Imagine you’re out of the office and unable to view your DDoS management console. However, you want to be notified in real time when a user-defined attack occurs in your network. Of course, you always want to remain on top of things and be the first to know if there are any occurrences.

Here’s what you’ll need:

You need an alerting tool or engine with the ability to define rules based on multiple and flexible criteria that will instruct your DDoS management system to alert you via email.

Of course, you’ll be able to receive and read the email(s) from your mobile phone anywhere and at any time. And if needed, you’ll be able to open your laptop and begin handling the event.

Here’s an example of a rule you may need to define:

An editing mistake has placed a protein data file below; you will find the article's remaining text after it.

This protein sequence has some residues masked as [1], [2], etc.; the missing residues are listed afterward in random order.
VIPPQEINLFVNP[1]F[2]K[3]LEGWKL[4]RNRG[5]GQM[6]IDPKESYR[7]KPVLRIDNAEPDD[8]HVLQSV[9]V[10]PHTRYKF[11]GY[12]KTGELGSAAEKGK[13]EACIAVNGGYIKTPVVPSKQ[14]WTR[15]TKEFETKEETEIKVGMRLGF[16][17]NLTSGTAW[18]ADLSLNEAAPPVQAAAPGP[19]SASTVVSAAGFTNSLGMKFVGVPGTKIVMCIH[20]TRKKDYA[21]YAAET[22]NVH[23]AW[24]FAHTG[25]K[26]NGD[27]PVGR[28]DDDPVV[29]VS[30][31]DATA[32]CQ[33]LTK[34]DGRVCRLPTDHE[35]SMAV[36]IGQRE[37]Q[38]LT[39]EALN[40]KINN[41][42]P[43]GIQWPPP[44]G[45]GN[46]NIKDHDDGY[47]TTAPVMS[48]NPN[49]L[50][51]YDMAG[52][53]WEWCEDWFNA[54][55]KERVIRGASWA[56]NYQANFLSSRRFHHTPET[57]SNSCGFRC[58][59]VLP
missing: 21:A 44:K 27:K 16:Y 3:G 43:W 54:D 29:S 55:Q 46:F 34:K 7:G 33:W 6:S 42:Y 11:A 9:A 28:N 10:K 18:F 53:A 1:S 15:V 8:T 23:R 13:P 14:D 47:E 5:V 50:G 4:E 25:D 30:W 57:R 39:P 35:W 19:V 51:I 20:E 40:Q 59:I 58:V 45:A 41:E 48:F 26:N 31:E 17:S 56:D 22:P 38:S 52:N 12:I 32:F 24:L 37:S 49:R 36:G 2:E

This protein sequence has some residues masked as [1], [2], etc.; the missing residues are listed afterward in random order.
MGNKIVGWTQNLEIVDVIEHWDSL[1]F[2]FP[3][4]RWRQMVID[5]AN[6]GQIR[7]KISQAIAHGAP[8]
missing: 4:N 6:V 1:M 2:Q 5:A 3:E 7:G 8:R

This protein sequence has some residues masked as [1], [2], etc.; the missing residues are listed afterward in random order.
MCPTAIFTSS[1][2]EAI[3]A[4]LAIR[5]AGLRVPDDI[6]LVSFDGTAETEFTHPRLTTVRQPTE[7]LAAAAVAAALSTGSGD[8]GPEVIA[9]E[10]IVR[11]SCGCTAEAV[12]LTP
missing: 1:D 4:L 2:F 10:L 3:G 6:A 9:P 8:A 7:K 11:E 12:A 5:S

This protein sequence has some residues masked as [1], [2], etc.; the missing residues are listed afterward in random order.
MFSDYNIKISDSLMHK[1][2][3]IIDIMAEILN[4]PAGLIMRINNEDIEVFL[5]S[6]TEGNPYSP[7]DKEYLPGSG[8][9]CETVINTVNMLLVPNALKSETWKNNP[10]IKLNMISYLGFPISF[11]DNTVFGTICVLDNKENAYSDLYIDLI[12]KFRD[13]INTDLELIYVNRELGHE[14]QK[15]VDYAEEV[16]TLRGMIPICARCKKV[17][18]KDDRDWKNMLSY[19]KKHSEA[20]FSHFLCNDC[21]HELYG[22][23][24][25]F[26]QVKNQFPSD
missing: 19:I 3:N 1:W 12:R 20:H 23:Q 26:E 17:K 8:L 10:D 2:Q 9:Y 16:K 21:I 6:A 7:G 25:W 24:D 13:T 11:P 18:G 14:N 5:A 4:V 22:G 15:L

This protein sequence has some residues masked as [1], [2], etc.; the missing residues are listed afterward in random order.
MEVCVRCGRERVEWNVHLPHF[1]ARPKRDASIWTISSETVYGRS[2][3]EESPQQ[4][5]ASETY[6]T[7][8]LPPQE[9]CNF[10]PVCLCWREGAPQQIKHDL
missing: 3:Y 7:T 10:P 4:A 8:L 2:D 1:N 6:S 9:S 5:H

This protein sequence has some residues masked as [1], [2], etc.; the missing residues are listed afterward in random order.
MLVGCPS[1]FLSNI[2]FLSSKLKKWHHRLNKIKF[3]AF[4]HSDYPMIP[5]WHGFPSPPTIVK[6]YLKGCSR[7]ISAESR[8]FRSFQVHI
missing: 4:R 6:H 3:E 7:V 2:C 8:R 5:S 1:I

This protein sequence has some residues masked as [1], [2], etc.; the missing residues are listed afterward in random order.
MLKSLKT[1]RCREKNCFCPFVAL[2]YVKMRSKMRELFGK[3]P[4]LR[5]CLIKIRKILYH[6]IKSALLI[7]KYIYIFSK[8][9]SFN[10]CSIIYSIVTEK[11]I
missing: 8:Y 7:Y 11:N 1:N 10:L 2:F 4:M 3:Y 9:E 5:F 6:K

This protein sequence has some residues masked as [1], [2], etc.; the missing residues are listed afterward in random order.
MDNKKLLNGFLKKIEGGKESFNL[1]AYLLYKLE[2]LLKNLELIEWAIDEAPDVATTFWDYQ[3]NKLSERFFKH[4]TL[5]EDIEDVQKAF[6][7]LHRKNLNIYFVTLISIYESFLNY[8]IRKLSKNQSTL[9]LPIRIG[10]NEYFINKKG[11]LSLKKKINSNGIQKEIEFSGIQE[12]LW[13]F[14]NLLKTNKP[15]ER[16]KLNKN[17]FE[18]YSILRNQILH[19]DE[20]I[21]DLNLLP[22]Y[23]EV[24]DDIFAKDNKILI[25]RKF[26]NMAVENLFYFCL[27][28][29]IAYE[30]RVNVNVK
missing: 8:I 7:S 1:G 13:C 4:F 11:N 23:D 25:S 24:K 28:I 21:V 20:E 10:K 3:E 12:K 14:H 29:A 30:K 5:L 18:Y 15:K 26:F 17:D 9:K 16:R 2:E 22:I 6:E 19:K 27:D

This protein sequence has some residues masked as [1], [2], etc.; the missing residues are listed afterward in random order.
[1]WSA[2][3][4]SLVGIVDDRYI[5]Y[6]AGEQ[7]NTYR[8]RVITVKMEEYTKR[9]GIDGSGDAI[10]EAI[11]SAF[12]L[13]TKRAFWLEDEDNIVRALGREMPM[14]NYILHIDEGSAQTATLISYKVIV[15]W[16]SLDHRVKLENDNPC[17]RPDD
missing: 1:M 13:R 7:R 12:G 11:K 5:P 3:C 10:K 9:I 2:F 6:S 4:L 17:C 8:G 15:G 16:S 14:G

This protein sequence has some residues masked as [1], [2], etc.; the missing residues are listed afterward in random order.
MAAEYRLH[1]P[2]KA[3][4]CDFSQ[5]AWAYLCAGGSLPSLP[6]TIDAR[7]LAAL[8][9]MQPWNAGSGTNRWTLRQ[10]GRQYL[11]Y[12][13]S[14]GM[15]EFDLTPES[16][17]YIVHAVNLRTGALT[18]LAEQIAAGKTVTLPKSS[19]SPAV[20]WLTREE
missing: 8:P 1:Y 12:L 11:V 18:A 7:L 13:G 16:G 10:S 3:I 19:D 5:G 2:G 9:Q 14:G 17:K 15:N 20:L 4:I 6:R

You will want required alert(s) to notify you each time an attack in a particular category occurs. In this example, we’ll define that category as “Behavioral DoS” and set the alert to occur when it is greater than 100Mbps.

Now you can define the alert and a rule that consists of two criteria — one for an attack category attribute AND a second for rate/bps that is greater than operator-set criteria. Please note, the “AND” is emphasized in ALL CAPS to denote that it is only when both criteria are met that the alert is generated. You can now customize the message and indicate how frequently it should be sent. Now, simply save it.

Once an attack meeting your definition is ongoing and on your network, you’ll be notified immediately. Now you are in control.

Here are reporting scenarios in which you’ll get to:

  • Generate reports to assist you in identifying trends.
  • Report to management at the end of each week the statistics related to last week’s traffic trends and attacks.
  • Extract information that will enable you to achieve the above, and more.
  • Gain the same visibility and information you get from your dashboards, including additional information, breakdowns and details.